I avoided the tap water and ate/drank everything else with gusto, and had no problems. I did find Probiotica to take, I don't know if that helped.

Zihua was great. I think I may have left a peice of myself there. I woke up this morning disappointed to find myself in my bed in Kansas City, and not there, getting ready to walk to the Mercado. I even miss finding small lizards in my sink.

"Nothing you could cook will ever be as good as the $2.99 all-you-can-eat pizza buffet." - my EX (wonder why he's an ex?)

My eGfoodblog: My corner of the Midwest

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Welcome back and thanks for your trip report. I was in Zihuatanejo at the same, but for seven days. This was a short trip for me, but well worth it. I wasn't able to do, and eat, as much as I am accustomed to, but I made the most of it.

I stayed at Casa Buenaventura, a small, charming hotel across from Villa Carolina near the dolphin fountain on Playa la Ropa. Each morning, breakfast was prepared by a wonderful chef.

I love the food in Zihuatanejo. One morning, I walked down to Playa la Ropa for a swim, and stopped at La Perla restaurant for a big bowl of mariscos, prawns, octopus and conch, with plenty of fresh Mexican limes accompanied by a michelada. I tried the Mexican cervezas Montejo and Leon.

I made a visit to Coconuts to have filet mignon tacos, quesadillas con rajas (poblano chile strips) and tuna sashimi.

I went to El Pueblito on Sunday for the lamb barbacoa, which is wrapped in maguey leaves and cooked in a wood-fired pit oven. The toppings, the salsas, the tortillas, and the fall-off-the-bone lamb were all delicious. To my pleasant surprise, the margaritas were the best I have had in Zihuatanejo in nine years.

On Playa la Ropa, there was a street vendor selling tacos and tamales that I had to check out. I didn't have money with me at the time, but the pork and egg aporradillo looked tempting. Ed Kunze describes aporradillo in the local magazine Another Day in Paradise:

"Tough and lesser cuts of beef can be sliced very thin into two foot long and four inch wide strips. Salt is added, and the strips are then air dried. The resulting jerky is called cesina. It can be either flash cooked over coals or in a skillet, and when accompanied by beans, rice, handmade tortillas, and queso fresco, it makes for an awesome Mexican steak dinner. When shredded and cooked with scrambled eggs and a salsa, cesina becomes a breakfast called aporriadillo."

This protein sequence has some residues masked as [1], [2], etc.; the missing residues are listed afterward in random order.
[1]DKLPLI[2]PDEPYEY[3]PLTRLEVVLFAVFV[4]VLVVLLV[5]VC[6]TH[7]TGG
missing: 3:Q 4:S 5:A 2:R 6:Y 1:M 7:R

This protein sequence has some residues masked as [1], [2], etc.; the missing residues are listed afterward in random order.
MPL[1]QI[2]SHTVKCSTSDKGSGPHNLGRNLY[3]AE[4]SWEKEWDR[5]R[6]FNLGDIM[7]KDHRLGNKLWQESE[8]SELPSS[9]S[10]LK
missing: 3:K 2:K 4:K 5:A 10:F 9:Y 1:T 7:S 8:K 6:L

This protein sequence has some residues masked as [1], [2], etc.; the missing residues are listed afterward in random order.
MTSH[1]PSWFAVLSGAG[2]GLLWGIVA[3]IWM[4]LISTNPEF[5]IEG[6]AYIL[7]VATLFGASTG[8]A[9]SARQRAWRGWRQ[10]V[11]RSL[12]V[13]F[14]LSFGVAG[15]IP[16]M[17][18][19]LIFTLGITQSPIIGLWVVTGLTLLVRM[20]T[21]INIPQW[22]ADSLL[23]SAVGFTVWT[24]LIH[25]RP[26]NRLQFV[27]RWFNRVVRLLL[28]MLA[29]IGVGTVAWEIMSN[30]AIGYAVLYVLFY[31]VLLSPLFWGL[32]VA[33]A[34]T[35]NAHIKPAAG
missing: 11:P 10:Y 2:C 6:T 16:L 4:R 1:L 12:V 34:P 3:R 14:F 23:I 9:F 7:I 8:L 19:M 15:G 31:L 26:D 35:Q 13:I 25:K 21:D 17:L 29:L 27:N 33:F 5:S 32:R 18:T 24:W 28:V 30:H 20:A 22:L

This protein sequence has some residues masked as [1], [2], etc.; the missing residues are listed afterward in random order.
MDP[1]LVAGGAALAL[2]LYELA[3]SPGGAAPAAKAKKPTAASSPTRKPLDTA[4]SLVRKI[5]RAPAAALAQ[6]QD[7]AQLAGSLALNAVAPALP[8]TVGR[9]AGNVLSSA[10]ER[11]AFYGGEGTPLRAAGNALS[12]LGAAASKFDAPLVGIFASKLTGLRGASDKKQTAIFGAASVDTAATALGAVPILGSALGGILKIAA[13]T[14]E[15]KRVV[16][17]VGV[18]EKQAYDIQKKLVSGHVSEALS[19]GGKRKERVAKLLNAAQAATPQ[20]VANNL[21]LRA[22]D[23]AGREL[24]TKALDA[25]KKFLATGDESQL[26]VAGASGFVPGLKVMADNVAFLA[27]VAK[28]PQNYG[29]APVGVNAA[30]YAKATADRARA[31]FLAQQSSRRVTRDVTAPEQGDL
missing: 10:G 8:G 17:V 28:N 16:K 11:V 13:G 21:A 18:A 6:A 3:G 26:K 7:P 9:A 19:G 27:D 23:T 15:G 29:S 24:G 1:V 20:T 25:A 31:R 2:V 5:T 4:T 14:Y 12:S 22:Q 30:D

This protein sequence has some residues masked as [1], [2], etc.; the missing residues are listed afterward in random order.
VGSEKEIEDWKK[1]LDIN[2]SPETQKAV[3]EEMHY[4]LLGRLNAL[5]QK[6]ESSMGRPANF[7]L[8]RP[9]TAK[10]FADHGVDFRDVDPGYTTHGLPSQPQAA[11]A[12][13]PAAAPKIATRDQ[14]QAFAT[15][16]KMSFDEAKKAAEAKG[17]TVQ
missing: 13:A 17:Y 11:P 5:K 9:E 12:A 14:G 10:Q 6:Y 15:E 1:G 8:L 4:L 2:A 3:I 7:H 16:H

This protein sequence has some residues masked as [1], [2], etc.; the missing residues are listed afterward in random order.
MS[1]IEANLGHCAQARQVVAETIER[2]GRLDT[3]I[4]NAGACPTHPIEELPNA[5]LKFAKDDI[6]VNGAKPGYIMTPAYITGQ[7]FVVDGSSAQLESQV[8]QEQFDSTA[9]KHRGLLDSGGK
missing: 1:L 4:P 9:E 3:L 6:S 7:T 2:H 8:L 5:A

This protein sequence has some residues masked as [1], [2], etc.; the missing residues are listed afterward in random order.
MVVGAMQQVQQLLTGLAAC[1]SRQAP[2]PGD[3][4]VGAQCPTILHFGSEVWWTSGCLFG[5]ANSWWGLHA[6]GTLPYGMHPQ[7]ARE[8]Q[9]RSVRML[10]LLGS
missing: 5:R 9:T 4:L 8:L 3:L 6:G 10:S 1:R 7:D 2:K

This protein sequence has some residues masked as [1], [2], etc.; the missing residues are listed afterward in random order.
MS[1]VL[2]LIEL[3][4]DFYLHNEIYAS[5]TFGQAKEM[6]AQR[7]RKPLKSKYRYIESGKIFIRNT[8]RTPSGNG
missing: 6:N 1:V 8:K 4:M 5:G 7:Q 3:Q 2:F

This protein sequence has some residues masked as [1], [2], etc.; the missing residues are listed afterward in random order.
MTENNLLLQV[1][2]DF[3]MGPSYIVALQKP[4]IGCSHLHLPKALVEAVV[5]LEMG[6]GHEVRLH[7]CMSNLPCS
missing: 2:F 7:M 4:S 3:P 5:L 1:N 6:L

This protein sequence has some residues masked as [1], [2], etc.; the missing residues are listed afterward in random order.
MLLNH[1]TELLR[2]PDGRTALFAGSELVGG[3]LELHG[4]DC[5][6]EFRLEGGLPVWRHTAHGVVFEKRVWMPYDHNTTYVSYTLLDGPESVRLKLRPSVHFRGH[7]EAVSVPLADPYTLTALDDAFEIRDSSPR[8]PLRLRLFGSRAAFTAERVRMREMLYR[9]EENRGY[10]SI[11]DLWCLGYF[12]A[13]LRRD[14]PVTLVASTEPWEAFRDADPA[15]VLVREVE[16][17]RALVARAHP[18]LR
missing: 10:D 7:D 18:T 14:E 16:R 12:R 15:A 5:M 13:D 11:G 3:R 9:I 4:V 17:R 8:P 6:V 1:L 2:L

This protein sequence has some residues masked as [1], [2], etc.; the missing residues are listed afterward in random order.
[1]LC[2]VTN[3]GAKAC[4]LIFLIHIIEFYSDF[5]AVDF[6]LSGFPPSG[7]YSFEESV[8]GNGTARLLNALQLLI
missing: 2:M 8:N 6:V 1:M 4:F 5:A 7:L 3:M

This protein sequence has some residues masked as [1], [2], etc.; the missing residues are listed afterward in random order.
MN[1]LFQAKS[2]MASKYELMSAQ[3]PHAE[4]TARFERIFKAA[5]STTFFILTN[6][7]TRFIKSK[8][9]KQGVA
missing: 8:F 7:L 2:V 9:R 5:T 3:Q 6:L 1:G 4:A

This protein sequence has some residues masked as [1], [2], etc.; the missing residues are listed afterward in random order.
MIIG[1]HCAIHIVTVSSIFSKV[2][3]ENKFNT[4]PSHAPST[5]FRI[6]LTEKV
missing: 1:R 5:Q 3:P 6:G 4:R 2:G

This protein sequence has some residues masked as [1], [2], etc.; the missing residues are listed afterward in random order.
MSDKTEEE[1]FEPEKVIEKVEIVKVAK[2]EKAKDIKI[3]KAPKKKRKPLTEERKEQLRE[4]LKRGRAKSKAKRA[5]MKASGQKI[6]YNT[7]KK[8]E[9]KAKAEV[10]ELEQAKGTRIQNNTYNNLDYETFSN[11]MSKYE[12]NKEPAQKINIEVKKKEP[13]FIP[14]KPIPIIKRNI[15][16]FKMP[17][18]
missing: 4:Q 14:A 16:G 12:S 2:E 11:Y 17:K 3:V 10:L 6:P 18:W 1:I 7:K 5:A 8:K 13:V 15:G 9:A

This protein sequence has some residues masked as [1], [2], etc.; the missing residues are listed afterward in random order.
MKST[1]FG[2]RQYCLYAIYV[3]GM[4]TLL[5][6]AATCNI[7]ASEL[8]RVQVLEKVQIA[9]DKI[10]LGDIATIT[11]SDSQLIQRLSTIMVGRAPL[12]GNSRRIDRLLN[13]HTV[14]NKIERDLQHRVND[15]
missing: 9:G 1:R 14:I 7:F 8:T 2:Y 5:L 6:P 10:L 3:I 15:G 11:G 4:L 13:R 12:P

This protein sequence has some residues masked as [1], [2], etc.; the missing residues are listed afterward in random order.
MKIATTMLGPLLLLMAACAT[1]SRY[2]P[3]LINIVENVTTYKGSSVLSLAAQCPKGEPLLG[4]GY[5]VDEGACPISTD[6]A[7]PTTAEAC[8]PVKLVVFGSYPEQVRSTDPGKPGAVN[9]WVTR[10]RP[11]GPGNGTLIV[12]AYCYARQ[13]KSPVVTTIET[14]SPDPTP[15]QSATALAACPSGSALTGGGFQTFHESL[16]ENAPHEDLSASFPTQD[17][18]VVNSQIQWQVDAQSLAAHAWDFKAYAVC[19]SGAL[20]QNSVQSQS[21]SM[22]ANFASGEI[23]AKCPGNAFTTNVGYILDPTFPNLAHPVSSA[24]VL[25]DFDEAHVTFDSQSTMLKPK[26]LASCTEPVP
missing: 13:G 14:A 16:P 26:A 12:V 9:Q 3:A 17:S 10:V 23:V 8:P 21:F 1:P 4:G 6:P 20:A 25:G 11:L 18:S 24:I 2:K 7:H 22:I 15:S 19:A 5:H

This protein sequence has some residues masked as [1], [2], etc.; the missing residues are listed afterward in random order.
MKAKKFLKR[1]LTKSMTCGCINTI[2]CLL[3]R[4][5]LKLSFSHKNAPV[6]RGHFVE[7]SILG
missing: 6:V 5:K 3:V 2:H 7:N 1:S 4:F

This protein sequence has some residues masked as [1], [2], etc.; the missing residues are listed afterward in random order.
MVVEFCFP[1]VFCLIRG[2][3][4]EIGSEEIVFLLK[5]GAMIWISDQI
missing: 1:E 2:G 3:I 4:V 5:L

The best tacos al pastor can be found at Los Braseros. I keep trying, but I haven't found any tacos al pastor that taste better. Stand on the sidewalk, or sit in view of the pastor, and watch how the tacos are made.

The coconut shrimp at Chendo's is good, and highly regarded, but I really enjoy the tender, slightly sweet meat of the filet of marlin, stuffed with shrimp and cheese. The food at Chendo's is a nice respite from some of the usual fare in Zihuatanejo.

There's so much to try and enjoy in Zihuatanejo. I'm looking forward to my next visit.

Visit Casa Gregorio :: C A S A G R E G O R I O

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  • 6 months later...

Bumping this thread up a bit, since we're going back to Zihua in November.

The last time we went, my favorite was Zi, at Club Intrawest. Fresh, local ingredients. Not a "local" place by any means, but serious food (none of that dated tableside presentation stuff) and a good wine list featuring wines that were actually stored correctly, a problem in a lot of places in the area.

Also loved Coconuts and Casa Bahia last time.

Any new recommendations?

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Just noticed you're staying at the Sotavento, that's where we stayed too. . . The only downside is the room is open to the sea, and closed on three sides, so at night the waves crashing is amplified inside the giant drum you're sleeping in to the point where it can get kinda irritating. Sleeping pills + tequila should fix it though.

:laugh: We stayed at the Sotavento, too, and I really just had to laugh at myself for feeling so annoyed by the sound of those waves crashing! It's supposed to be such a soothing sound but the way it gets amplified by both the bay and the construction of the rooms, it's more like an oncoming freight train every 15 seconds. Especially during the three days I spent in the bathroom praying for death to release me . . .

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It's been several years since I was in Zihuat. I happened on Casa Que Canta by accident and poked around uninvited. Those beatiful walls, the wooden stick showers, the stacking salt-water pools...if money was no object I would stay there!

Fun town! The best food I had in Zihuat was on the beaches--Las Gatas, La Ropa, and on the far side of a little island you reach by boat from Ixtapa where the snorkling was great and there were almost no other people. Worth the trip there even if you have to pass by the golf courses of Ixtapa. That local bus ride is an eye-opener. Even the town beach had some good mojo de ajo shrimp, if I am remembering right. Every time we ordered grilled fish it was perfect; really fresh, crispy skinned, succulent. On the main drag in town there was also a wonderful bakery where we picked up the next day's breakfast--cornitos (the horn shaped ones--sp?) to have with black tea liberally sweetened with the requisite condensed milk. Just right!